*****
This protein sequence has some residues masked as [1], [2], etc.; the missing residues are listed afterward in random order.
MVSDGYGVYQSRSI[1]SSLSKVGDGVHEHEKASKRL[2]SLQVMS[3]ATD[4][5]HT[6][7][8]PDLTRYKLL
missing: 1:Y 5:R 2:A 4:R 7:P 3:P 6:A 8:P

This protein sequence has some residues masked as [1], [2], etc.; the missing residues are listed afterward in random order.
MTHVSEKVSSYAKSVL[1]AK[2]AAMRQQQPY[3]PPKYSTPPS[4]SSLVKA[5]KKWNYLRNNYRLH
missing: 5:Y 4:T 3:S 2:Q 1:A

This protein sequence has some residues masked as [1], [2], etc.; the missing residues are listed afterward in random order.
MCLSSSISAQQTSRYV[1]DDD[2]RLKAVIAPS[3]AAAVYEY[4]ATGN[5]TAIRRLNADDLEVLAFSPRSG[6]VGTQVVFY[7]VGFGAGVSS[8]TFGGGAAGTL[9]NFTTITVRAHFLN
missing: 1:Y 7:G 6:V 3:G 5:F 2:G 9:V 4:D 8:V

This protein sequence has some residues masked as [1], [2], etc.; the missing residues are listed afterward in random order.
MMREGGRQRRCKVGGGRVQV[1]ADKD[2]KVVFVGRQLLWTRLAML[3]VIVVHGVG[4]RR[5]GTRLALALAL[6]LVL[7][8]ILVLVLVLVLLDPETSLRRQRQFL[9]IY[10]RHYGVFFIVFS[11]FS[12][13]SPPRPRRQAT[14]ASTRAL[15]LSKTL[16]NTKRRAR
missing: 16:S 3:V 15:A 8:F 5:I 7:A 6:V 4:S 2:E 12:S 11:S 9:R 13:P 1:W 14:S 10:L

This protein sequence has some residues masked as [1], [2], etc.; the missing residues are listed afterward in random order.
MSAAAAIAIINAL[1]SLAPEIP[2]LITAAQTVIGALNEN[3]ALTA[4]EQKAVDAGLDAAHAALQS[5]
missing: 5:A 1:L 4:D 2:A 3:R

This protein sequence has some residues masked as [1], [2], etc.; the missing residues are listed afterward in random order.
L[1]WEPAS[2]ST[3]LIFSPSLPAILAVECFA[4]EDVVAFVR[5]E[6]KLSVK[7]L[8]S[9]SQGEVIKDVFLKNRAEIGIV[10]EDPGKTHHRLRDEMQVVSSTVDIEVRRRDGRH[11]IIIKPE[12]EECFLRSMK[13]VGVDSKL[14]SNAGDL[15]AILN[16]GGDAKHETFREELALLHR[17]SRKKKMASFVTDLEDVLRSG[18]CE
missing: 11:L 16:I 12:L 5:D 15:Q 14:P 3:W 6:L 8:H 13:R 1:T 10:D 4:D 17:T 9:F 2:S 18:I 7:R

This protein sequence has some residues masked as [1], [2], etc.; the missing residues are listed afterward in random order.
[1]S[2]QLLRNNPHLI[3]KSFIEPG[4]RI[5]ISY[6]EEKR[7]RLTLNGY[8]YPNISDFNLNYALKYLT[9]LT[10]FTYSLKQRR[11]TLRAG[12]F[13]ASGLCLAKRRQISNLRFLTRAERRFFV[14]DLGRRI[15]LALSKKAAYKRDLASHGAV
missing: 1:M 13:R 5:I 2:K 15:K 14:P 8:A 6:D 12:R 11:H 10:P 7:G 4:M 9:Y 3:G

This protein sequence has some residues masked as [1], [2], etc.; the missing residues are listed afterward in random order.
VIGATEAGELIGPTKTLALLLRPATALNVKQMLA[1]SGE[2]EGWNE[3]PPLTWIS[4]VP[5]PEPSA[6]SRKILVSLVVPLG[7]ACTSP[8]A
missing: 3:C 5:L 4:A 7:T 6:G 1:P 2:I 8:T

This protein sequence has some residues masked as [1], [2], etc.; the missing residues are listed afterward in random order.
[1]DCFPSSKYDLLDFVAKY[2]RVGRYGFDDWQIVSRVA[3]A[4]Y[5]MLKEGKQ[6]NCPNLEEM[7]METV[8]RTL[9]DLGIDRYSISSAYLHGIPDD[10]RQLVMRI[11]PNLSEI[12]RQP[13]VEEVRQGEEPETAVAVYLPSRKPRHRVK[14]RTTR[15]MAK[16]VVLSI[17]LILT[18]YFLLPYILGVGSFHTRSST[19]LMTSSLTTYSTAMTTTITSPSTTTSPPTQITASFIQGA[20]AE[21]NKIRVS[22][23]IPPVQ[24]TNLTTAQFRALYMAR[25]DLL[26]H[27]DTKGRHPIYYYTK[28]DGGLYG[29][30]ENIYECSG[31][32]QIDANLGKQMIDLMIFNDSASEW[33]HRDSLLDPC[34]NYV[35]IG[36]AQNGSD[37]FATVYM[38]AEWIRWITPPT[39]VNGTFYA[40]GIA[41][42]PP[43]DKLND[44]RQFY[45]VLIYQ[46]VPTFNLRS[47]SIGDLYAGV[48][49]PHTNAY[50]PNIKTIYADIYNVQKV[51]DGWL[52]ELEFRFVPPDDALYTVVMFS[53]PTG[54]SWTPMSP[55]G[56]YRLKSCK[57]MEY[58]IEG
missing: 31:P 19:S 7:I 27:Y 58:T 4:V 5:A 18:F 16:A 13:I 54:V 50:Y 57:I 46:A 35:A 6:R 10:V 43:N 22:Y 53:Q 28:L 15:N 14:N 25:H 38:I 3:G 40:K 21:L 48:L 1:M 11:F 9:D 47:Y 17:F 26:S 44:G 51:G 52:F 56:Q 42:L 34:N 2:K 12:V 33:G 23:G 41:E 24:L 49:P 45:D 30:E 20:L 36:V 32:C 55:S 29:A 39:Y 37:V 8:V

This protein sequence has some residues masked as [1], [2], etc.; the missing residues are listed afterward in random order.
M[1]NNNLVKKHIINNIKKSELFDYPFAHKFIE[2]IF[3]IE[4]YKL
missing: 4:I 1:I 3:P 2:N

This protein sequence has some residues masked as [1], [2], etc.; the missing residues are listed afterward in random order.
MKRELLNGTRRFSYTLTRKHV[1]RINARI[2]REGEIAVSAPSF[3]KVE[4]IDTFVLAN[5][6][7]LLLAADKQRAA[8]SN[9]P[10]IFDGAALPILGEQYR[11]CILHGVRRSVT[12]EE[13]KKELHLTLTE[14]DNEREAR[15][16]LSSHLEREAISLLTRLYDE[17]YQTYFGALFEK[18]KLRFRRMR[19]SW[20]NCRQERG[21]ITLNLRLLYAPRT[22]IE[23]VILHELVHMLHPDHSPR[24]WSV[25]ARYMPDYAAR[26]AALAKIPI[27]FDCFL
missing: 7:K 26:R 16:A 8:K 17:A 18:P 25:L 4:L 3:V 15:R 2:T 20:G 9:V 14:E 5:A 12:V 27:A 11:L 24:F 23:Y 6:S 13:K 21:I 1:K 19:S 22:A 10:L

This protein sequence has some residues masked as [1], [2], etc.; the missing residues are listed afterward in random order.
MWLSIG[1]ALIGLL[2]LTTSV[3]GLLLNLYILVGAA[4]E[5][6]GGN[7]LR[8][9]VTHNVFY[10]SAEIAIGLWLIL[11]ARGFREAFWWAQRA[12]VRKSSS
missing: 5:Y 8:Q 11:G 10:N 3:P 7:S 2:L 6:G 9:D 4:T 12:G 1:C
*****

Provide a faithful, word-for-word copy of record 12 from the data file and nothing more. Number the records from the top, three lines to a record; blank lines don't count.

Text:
This protein sequence has some residues masked as [1], [2], etc.; the missing residues are listed afterward in random order.
MWLSIG[1]ALIGLL[2]LTTSV[3]GLLLNLYILVGAA[4]E[5][6]GGN[7]LR[8][9]VTHNVFY[10]SAEIAIGLWLIL[11]ARGFREAFWWAQRA[12]VRKSSS
missing: 5:Y 8:Q 11:G 10:N 3:P 7:S 2:L 6:G 9:D 4:T 12:G 1:C